Many food and agricultural operations impacted by a disaster do not resume operations, and those that are able to recover, may close within a few years. Mississippi has experienced numerous unforeseen disasters (e.g., flooding, drought, hurricanes, tornadoes, and crude oil disasters) in the last decade that has impacted food and agriculture. Moreover, additional unforeseen disasters, such as food safety and recalls, can impact businesses. To mitigate these risks, a multidisciplinary workshop was developed that aims to minimize the impact of natural disasters, intentional and unintentional contamination through the development and implementation of preventative food safety plans, business management, financial preparation, and crisis communication. Two regional workshops have been conducted (n=13 participants) and workshops were evaluated by participants using a retrospective pre-post evaluation tool (5 items on a 5-point Likert scale ranging from 1 (very little) to 5 (very much)). Based on mean scores across program subject areas, participants had on average “little-to-some” knowledge before the workshop and “much” knowledge after the workshop (n=8; 62% response rate). The change in knowledge is on average 2 points (1-5 scale). Of the respondents, half said they had the intent to adopt and implement practices and plans discussed in the program. We will conduct a follow-up survey to assess adoption and implementation. We found that the workshops have been successful at increasing knowledge gain in each area. Through this workshop, participants have developed an increased awareness of best practices to help them reduce risks and prepare for unforeseen events by improving their business skills, communication, food safety practices and plans.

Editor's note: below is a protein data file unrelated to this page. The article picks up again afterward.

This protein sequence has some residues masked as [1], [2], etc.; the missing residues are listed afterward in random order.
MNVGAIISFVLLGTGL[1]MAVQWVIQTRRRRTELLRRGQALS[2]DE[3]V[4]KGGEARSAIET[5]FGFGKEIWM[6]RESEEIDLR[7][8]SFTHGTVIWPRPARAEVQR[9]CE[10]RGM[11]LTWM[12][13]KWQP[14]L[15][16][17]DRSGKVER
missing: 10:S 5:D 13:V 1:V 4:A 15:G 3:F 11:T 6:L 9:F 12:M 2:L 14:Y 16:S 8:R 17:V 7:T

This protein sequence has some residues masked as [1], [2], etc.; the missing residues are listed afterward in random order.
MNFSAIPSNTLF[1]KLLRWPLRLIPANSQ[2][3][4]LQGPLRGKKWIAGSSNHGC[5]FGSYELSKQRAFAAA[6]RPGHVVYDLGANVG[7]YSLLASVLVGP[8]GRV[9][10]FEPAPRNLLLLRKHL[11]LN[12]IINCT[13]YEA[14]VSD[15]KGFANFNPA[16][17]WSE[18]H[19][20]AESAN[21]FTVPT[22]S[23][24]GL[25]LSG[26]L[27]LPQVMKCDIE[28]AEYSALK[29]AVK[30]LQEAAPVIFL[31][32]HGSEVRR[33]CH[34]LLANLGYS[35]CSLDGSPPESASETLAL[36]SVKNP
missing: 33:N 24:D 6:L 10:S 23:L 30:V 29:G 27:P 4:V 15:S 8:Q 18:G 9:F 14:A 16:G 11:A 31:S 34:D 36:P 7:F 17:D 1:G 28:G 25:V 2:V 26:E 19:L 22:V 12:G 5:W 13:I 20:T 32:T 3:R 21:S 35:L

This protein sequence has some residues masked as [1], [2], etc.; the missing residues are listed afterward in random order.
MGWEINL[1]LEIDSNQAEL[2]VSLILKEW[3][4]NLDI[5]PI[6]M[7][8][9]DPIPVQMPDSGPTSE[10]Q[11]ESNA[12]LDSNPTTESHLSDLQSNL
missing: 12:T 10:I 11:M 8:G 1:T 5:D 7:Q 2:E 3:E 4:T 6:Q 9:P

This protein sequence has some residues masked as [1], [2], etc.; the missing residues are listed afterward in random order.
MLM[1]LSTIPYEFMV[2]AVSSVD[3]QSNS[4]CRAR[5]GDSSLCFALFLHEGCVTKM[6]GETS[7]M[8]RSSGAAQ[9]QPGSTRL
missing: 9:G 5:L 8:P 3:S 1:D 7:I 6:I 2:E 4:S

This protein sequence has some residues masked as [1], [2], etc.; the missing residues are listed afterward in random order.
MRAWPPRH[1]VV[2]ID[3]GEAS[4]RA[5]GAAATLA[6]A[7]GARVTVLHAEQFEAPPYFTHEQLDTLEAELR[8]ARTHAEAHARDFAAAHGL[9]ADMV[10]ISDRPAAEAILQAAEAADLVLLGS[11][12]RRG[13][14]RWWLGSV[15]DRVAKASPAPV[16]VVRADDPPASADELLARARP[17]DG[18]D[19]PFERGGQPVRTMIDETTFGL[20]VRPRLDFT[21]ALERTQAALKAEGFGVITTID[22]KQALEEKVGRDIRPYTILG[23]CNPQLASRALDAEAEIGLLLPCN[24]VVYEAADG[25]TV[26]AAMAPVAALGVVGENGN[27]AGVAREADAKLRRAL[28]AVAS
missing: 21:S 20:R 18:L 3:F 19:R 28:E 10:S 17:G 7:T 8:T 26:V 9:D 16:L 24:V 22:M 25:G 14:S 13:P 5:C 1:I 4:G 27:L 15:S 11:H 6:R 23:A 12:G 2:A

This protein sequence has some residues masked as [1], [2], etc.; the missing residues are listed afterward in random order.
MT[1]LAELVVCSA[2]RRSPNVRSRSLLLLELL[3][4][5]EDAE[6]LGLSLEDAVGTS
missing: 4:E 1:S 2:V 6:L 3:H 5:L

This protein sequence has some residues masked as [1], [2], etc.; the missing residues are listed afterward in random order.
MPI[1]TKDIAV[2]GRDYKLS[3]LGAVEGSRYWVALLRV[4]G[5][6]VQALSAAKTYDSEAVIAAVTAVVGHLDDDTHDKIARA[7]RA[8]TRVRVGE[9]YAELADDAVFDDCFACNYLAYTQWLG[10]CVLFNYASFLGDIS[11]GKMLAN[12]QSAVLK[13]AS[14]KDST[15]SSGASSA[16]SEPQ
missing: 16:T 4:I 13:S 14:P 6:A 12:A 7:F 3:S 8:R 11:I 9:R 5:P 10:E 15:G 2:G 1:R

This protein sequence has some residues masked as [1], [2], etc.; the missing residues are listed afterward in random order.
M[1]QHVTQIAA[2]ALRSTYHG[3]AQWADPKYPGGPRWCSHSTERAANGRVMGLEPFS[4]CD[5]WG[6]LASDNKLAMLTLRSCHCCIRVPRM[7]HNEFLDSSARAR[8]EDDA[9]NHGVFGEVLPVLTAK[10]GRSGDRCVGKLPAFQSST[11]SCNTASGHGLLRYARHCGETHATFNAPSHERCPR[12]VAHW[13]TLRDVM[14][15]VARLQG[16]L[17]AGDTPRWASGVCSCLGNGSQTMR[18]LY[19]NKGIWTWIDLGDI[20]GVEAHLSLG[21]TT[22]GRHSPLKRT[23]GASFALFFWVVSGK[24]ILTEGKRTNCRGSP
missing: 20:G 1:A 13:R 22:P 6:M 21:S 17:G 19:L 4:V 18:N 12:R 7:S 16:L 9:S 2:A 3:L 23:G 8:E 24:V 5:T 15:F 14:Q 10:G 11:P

|Conference||2020 Extension Risk Management Education National Conference|